I want to clarify, I would not expect you to change. I was throwing out stuff I know that might help, in the way I know how to deal with stuff. Mostly it’s a lot of Socratic why’s and facing stuff.

      • Stephy says:

        Honestly? I’d like to feel like it’s OK if I don’t want to be touched. I’d like to NOT have people come up behind me with a surprise hug or touch that gives me an immediate panic response. And I wish that I didn’t feel as though I were being mean by enforcing my boundaries, and that it were less awkward to decline a hug from a person I’ve just met. I’d like to see more *offering* of hugs and less demanding or helping oneself to physical contact. Some of the people I know in the local pagan community are very good about it. But in multiple pagan spaces, I’ve encountered this idea that “perfect love and perfect trust” means “nobody has boundaries,” and that doesn’t work for me.

  2. Lee says:

    Yes, these people are genuinely kind, but I can’t help but think it is perhaps a little rude and socially unaware to simply step into people’s bubbles and hug them without having ever met them. I think there needs to be more education about personal boundaries. Personally, I like unexpected hugs or random hugs from strangers, but I never give them out as I am well aware that not everyone welcomes them. Short of a jacket studded with spikes, I don’t think you should have to try to change yourself for people who should maybe reconsider their hugginess! A hug is a give and take of energy. In a community with people who know how to manipulate energy, I’m wary of strangers who want to hug, it’s a little invasive.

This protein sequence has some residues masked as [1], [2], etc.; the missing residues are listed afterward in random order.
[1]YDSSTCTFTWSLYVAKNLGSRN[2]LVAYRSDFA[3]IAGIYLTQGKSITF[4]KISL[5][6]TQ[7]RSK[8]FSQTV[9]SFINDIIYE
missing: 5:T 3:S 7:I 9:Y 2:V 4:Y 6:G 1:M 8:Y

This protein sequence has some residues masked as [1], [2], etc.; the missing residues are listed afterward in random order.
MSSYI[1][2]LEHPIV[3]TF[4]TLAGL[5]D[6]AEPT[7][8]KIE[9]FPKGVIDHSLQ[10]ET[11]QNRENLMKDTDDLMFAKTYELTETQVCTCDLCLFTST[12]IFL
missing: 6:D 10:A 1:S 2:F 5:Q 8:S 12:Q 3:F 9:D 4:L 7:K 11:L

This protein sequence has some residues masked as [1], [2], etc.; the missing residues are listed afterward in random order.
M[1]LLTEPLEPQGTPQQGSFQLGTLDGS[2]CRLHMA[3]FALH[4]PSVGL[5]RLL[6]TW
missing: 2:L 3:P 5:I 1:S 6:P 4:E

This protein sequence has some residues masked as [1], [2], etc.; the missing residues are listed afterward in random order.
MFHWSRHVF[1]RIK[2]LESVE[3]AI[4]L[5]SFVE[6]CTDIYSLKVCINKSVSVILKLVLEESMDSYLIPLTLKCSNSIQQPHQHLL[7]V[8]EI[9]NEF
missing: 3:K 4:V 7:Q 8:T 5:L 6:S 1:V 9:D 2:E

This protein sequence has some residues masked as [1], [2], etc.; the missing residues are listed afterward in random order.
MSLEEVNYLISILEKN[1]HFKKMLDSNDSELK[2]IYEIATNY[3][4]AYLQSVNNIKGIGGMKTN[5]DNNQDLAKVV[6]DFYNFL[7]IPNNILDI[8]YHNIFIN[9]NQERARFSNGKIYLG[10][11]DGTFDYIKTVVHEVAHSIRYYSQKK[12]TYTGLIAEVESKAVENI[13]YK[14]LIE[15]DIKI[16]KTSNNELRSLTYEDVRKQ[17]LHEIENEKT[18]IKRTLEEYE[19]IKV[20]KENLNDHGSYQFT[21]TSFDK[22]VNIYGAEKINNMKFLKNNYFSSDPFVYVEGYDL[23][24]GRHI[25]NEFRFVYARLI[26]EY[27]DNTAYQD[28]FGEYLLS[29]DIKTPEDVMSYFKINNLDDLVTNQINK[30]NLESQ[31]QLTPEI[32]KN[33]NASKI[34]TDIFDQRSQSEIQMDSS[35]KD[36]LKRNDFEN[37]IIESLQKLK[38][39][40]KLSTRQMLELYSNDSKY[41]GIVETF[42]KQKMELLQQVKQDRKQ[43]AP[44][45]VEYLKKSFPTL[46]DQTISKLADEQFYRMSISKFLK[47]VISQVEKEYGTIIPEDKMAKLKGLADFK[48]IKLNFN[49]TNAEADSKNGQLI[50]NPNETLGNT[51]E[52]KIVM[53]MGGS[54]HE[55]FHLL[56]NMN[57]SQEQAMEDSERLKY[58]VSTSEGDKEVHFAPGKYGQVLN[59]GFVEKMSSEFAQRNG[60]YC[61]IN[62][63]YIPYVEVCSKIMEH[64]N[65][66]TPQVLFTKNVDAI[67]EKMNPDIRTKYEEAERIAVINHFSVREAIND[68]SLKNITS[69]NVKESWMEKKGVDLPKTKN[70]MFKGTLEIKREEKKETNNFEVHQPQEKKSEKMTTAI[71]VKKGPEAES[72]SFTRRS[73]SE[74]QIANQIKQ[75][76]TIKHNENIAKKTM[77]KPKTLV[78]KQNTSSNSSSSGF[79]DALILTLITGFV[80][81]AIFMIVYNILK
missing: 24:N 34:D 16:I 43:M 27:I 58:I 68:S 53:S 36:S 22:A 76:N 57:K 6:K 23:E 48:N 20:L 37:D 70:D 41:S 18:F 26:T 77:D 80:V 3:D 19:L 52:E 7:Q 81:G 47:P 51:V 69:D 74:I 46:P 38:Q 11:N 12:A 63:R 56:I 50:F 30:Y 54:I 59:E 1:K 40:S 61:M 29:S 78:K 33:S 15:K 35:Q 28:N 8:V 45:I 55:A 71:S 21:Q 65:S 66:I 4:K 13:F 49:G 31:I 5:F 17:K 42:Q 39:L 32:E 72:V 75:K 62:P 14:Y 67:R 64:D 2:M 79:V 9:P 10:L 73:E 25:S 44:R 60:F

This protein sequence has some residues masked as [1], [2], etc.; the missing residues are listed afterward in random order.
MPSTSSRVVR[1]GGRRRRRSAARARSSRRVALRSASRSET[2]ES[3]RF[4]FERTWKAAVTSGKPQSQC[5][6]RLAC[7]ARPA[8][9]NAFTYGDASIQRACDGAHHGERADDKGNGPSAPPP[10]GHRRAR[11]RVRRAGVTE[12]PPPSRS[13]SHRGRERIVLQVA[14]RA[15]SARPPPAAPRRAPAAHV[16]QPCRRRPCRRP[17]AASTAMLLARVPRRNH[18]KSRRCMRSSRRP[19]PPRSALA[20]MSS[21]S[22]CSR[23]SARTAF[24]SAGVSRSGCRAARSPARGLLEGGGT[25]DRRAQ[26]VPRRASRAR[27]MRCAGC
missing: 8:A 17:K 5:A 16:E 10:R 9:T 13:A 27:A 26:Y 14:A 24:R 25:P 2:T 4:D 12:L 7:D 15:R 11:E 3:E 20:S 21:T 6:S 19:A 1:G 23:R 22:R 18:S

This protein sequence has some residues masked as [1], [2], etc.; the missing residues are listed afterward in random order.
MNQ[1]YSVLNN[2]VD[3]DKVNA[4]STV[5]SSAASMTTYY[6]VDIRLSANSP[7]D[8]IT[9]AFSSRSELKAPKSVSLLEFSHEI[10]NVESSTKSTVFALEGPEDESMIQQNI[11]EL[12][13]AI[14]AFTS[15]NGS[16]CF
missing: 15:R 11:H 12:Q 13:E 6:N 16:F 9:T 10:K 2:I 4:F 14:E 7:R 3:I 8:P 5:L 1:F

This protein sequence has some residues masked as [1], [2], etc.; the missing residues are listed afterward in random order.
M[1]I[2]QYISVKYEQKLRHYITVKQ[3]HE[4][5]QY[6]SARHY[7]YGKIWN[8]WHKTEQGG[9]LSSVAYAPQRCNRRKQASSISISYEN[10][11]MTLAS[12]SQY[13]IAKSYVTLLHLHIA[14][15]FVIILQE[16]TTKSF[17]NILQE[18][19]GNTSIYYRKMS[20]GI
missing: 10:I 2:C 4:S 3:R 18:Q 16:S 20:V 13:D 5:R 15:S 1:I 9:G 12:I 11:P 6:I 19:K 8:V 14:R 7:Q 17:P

3. I’d say similar issues affect a lot of my pagan friends. Painfully often stemming from as you said is true for you, past scars of abuse. There’s also pagans I’ve met with aspergers and other mental conditions that make being able to manage when they are ok and not ok with being touched extremely important to them.

    The group I interacted with most recently I didn’t notice a high volume of people over eager to share touch without first asking, but that may have been because the group had such a high density of people with issues like those I mentioned above so the understanding of the issue could have been higher than the norm for that group.

    My feeling is that you need to do what makes you feel comfortable, even if it means bruising a few feelings. Speak up, let people know you’re uncomfortable and by all means DO NOT allow yourself to be pressured into being told you should feel otherwise.

    As for the groups as a whole gaining a greater understanding so that you wouldn’t need to explain yourself (as you’re right, you really shouldn’t have to, especially in a situation where you’ve already been made to feel uncomfortable)… I wish I had a good idea of how to quickly engage that dialog, but I’ve a feeling what you’ve done here, posting about it, is the best first step. Gradually there just needs to be more education on the issue.